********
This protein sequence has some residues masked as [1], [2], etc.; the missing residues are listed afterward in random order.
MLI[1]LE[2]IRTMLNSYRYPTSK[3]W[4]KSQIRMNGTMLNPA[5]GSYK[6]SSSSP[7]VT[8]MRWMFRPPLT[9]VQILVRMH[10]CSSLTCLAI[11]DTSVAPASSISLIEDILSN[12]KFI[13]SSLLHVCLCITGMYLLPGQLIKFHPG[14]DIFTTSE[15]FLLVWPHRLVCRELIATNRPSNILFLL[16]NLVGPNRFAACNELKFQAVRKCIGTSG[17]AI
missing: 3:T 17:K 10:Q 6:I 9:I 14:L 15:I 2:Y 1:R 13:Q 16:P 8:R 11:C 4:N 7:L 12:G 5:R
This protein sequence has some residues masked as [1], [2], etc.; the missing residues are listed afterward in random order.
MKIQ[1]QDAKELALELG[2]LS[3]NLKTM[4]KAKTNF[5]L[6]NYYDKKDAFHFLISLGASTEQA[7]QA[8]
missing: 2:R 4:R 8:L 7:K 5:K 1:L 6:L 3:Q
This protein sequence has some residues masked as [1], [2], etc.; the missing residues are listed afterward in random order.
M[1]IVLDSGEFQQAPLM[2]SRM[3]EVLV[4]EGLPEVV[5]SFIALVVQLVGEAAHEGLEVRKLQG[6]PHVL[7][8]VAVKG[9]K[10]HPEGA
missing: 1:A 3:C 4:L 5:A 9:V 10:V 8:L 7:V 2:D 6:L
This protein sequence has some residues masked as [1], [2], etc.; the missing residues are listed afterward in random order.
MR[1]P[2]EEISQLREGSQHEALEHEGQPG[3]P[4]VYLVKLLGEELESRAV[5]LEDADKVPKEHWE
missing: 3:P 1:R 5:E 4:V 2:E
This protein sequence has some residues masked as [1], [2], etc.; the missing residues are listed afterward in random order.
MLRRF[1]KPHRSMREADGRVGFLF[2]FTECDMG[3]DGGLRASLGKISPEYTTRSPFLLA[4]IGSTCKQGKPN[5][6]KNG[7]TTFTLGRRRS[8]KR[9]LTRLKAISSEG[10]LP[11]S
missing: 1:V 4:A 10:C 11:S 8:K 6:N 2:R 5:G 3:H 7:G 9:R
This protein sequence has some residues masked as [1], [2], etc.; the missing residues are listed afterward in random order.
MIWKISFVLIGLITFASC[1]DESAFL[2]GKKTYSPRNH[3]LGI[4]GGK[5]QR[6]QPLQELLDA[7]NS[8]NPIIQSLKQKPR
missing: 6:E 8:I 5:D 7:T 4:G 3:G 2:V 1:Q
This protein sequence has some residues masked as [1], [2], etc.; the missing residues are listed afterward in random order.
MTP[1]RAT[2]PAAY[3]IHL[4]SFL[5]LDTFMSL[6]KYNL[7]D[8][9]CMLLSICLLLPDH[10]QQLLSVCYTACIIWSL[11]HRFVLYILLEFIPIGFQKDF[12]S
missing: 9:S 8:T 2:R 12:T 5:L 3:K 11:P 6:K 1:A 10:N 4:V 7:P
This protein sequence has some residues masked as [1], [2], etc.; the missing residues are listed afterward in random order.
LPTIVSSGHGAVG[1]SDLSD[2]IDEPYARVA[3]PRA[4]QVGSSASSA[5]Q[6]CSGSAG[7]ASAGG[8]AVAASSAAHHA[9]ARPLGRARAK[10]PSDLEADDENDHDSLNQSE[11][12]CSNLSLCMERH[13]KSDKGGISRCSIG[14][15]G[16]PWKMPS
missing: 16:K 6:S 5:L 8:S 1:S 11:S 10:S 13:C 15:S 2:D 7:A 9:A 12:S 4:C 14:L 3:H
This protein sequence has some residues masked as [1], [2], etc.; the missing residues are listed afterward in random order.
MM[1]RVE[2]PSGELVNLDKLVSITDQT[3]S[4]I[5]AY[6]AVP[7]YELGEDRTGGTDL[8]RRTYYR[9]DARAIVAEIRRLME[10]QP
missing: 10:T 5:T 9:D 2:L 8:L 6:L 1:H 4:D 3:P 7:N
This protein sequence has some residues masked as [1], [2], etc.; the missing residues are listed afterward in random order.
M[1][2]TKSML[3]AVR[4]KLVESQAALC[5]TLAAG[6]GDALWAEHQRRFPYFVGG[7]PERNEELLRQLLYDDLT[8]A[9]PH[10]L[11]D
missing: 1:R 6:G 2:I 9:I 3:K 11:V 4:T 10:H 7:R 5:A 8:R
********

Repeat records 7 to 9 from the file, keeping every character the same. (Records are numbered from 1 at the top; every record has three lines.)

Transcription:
This protein sequence has some residues masked as [1], [2], etc.; the missing residues are listed afterward in random order.
MTP[1]RAT[2]PAAY[3]IHL[4]SFL[5]LDTFMSL[6]KYNL[7]D[8][9]CMLLSICLLLPDH[10]QQLLSVCYTACIIWSL[11]HRFVLYILLEFIPIGFQKDF[12]S
missing: 9:S 8:T 2:R 12:T 5:L 3:K 11:P 6:K 1:A 10:N 4:V 7:P
This protein sequence has some residues masked as [1], [2], etc.; the missing residues are listed afterward in random order.
LPTIVSSGHGAVG[1]SDLSD[2]IDEPYARVA[3]PRA[4]QVGSSASSA[5]Q[6]CSGSAG[7]ASAGG[8]AVAASSAAHHA[9]ARPLGRARAK[10]PSDLEADDENDHDSLNQSE[11][12]CSNLSLCMERH[13]KSDKGGISRCSIG[14][15]G[16]PWKMPS
missing: 16:K 6:S 5:L 8:S 1:S 11:S 10:S 13:C 15:S 2:D 7:A 9:A 12:S 4:C 14:L 3:H
This protein sequence has some residues masked as [1], [2], etc.; the missing residues are listed afterward in random order.
MM[1]RVE[2]PSGELVNLDKLVSITDQT[3]S[4]I[5]AY[6]AVP[7]YELGEDRTGGTDL[8]RRTYYR[9]DARAIVAEIRRLME[10]QP
missing: 10:T 5:T 9:D 2:L 8:L 6:L 1:H 4:D 3:P 7:N